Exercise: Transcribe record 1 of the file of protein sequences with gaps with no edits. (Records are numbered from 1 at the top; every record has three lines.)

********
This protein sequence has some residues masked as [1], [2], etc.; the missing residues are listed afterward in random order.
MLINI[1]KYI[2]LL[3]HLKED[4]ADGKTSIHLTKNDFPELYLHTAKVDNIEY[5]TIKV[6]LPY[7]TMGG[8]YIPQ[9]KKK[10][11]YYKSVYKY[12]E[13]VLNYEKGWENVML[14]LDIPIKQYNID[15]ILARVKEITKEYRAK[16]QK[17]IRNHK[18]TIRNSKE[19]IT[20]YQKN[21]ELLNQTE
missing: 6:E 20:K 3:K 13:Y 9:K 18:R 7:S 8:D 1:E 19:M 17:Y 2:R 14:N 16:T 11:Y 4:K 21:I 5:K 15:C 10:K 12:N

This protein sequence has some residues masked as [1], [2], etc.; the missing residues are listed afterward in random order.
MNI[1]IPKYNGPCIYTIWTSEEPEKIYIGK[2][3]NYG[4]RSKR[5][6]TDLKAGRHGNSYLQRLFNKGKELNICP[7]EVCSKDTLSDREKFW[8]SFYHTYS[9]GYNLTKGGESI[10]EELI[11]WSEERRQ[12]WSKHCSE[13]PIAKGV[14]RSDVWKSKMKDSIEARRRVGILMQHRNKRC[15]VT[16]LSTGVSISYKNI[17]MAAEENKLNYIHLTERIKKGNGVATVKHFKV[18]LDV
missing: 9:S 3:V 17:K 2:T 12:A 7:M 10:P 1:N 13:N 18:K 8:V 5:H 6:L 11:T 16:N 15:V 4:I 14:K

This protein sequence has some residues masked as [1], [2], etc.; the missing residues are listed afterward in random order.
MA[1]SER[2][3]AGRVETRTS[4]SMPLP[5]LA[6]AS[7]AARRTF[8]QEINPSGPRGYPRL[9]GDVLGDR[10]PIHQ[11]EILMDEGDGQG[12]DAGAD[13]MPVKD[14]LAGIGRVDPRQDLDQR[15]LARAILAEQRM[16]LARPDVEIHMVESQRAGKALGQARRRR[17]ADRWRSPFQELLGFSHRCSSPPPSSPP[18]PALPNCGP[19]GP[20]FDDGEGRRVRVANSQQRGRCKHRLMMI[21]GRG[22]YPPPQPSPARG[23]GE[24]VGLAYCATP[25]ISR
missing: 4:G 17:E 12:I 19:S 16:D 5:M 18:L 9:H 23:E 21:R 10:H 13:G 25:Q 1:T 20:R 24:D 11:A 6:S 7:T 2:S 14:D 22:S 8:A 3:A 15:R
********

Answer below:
This protein sequence has some residues masked as [1], [2], etc.; the missing residues are listed afterward in random order.
MLINI[1]KYI[2]LL[3]HLKED[4]ADGKTSIHLTKNDFPELYLHTAKVDNIEY[5]TIKV[6]LPY[7]TMGG[8]YIPQ[9]KKK[10][11]YYKSVYKY[12]E[13]VLNYEKGWENVML[14]LDIPIKQYNID[15]ILARVKEITKEYRAK[16]QK[17]IRNHK[18]TIRNSKE[19]IT[20]YQKN[21]ELLNQTE
missing: 6:E 20:K 3:K 13:Y 9:K 18:R 7:S 8:D 1:E 19:M 17:Y 2:R 14:N 16:T 11:Y 4:K 21:I 5:K 15:C 10:K 12:N